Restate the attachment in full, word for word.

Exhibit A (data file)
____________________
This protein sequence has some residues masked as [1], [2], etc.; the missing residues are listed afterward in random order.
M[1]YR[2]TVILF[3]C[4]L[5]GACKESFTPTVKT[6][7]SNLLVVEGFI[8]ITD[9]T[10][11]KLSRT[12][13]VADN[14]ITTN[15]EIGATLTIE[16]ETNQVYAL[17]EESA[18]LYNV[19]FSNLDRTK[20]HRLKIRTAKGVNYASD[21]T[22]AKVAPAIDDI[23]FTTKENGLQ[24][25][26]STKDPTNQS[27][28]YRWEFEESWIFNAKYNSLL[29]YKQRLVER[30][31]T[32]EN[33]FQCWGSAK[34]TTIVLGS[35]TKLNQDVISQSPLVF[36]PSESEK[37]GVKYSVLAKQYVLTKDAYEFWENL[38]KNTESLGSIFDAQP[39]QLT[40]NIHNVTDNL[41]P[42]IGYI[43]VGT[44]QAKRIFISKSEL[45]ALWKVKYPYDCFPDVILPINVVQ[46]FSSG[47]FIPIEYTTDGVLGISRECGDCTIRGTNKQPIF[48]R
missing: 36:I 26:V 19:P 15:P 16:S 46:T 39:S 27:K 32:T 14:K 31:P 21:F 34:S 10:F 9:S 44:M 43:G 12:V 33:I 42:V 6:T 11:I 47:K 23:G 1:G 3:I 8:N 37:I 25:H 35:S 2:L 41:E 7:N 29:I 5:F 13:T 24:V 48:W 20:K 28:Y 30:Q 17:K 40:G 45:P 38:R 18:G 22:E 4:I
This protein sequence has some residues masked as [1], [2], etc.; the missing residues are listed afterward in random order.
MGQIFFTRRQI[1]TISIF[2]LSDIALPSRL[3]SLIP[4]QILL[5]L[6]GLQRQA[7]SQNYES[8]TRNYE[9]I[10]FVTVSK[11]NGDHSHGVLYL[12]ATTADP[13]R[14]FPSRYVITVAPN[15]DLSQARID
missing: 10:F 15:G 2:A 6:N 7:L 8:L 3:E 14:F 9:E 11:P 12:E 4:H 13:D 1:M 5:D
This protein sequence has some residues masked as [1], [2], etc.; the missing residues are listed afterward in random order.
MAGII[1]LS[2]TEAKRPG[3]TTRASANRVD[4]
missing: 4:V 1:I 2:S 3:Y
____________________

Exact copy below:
This protein sequence has some residues masked as [1], [2], etc.; the missing residues are listed afterward in random order.
M[1]YR[2]TVILF[3]C[4]L[5]GACKESFTPTVKT[6][7]SNLLVVEGFI[8]ITD[9]T[10][11]KLSRT[12][13]VADN[14]ITTN[15]EIGATLTIE[16]ETNQVYAL[17]EESA[18]LYNV[19]FSNLDRTK[20]HRLKIRTAKGVNYASD[21]T[22]AKVAPAIDDI[23]FTTKENGLQ[24][25][26]STKDPTNQS[27][28]YRWEFEESWIFNAKYNSLL[29]YKQRLVER[30][31]T[32]EN[33]FQCWGSAK[34]TTIVLGS[35]TKLNQDVISQSPLVF[36]PSESEK[37]GVKYSVLAKQYVLTKDAYEFWENL[38]KNTESLGSIFDAQP[39]QLT[40]NIHNVTDNL[41]P[42]IGYI[43]VGT[44]QAKRIFISKSEL[45]ALWKVKYPYDCFPDVILPINVVQ[46]FSSG[47]FIPIEYTTDGVLGISRECGDCTIRGTNKQPIF[48]R
missing: 36:I 26:V 19:P 15:P 16:S 46:T 39:S 27:K 32:T 14:K 31:P 21:F 34:S 10:F 9:S 44:M 43:G 12:V 33:I 42:V 6:T 11:I 47:K 23:G 1:G 3:I 8:N 37:I 25:H 35:S 2:L 41:E 7:N 29:I 5:F 13:T 24:V 48:W 20:K 28:Y 30:Q 17:K 40:G 45:P 38:R 18:G 22:E 4:I
This protein sequence has some residues masked as [1], [2], etc.; the missing residues are listed afterward in random order.
MGQIFFTRRQI[1]TISIF[2]LSDIALPSRL[3]SLIP[4]QILL[5]L[6]GLQRQA[7]SQNYES[8]TRNYE[9]I[10]FVTVSK[11]NGDHSHGVLYL[12]ATTADP[13]R[14]FPSRYVITVAPN[15]DLSQARID
missing: 10:F 15:G 2:A 6:N 7:L 8:L 3:E 14:F 9:E 11:P 12:E 4:H 13:D 1:M 5:D
This protein sequence has some residues masked as [1], [2], etc.; the missing residues are listed afterward in random order.
MAGII[1]LS[2]TEAKRPG[3]TTRASANRVD[4]
missing: 4:V 1:I 2:S 3:Y